The visualization dashboard has three main parts. The first part is a set of widgets that allow the user to make choices, such as selecting which variable to plot, the range of time or distance, choice of colormaps etc. The second part is a spatial plot of the surface properties (SSH or FSLE) with the glider tracks overlaid on it, where the selected glider and time slice to plot are based on the widgets. The third part is a plot of the glider section, where the exact range of time or distances plotted and the variables plotted are based on the variables.

The visualization is made possible using the Holoviz libraries. Each widget selection sets the value of a certain parameter using the param library, where parameters could be the variable to plot, the choice of colormap, etc. The plots are made possible using the libraries like HoloViews, hvPlot, or GeoViews. The parameter values are relayed to the plots using Panel, which also controls of the layout of the different components and manages the updates when interactions take place.


The main purpose of this notebook is to demonstrate how a dashboard to explore glider data can be built using open source packages. The code is demonstrated in detail below and will hopefully serve as a useful example for others to explore their own datasets. The final cell of the notebook should result in dashboard that can be displayed in a notebook cell or in a standalone browser window. Some of the features of this dashboard are showcased in the gif below. The dashboard can also be accessed directly, without running all the cells in this notebook, by using the link to the ‘Binder panel’ in the repo readme; this makes the dashboard particularly appealing for sharing with collaborators that do not want to run the code.

Animation showing how to use some of the different features of the glider dashboard.



keywords=[“gliders”, “interactive visualization”, “ocean tracers”, “submesoscale variability”]


Balwada, Henderson, & Gray 2021. Interactive visualization tools for ocean glider data. Accessed at

Suggested next steps

  • We recommend that readers try to adapt this dashboard for their own datasets!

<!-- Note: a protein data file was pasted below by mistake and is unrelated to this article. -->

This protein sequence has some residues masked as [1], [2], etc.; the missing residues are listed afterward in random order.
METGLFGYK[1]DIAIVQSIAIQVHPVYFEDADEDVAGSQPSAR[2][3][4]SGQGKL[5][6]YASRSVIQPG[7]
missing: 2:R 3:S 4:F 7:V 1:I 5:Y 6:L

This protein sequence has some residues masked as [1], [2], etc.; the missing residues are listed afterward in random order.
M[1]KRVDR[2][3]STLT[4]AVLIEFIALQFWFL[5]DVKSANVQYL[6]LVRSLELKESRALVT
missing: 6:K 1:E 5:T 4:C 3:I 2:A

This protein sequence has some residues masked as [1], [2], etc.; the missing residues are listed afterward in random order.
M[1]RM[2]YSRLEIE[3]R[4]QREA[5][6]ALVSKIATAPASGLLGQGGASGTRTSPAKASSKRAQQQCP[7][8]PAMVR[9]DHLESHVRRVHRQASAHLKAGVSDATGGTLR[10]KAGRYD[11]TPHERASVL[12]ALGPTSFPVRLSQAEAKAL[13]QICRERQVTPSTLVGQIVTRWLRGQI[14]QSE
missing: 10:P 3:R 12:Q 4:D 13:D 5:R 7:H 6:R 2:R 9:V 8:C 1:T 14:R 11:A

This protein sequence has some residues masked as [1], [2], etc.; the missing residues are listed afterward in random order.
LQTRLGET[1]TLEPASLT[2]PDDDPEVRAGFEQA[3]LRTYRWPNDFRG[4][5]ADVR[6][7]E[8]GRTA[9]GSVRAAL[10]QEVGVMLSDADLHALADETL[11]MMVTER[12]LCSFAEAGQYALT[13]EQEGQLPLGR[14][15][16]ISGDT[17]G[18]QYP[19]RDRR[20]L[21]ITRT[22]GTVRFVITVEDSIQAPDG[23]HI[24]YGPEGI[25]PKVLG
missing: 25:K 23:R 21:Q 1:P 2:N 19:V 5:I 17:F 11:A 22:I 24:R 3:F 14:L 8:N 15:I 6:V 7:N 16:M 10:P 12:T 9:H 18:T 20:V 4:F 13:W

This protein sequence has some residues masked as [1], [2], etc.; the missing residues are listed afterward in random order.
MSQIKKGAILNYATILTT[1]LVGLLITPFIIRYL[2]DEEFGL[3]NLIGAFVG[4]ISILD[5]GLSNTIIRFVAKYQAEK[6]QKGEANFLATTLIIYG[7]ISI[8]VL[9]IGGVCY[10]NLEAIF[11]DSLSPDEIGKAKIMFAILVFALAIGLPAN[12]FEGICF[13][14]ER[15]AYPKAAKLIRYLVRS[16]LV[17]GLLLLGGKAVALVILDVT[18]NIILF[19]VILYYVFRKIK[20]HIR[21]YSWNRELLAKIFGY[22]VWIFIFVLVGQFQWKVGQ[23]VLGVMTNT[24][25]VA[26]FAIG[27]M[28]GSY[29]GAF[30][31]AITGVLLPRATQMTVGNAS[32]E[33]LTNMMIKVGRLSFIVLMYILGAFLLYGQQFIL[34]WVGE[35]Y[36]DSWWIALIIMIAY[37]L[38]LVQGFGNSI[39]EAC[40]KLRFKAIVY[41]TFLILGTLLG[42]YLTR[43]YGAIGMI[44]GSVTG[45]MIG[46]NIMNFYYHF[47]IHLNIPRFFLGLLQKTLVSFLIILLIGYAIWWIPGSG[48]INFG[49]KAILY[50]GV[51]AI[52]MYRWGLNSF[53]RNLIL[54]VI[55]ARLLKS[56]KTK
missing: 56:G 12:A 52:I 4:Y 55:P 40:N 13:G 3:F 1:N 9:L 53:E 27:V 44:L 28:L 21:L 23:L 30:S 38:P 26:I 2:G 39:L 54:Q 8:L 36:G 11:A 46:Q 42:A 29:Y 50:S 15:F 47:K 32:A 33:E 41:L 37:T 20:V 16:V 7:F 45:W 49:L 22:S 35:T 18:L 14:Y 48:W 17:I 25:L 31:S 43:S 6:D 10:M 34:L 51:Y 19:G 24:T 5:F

• To generalize the current dashboard code to use with additional datasets, it would be useful to add an option to read remote web-optimized formats instead of storing preprocessed netcdf datasets with the dashboard code.

  • A few possible (non-essential) user experience improvements were identified (see wishlist on, which can incorporated in future releases.


This project was supported by University of Washington’s eScience Institute as part of the the 2021 Winter Incubator, and benefited from conversations with Rob Fatland and Don Setiawan during the incubator. We would also like to thank Lily Dove and Andrew Thompson from Caltech who processed a lot of the glider data that is used here, and a version of this data in a kriging mapped format can be found at and


Library import

Import all the required Python libraries.

# For data manipulation
import numpy as np
import xarray as xr
import pandas as pd
import glidertools as gt
import os
from scipy.interpolate import griddata

# For Visualization
import panel as pn
import holoviews as hv
from holoviews import opts
import geoviews as gv
import param
import matplotlib.pyplot as plt

## Import hvplot apis for xarray and pandas
import hvplot.xarray
import hvplot.pandas  

Data import

Import glider data

Two gliders were deployed in the Southern Ocean from May-August 2019 as part of an experiment called SOGOS (Southern Ocean Glider Observations of the Submesoscales). Here we use the data from these gliders, which is provided in the data folder. This data is stored in single netcdf files for each sensor, where each file contains the data for all the glider dives. This data can be opened directly using xarray.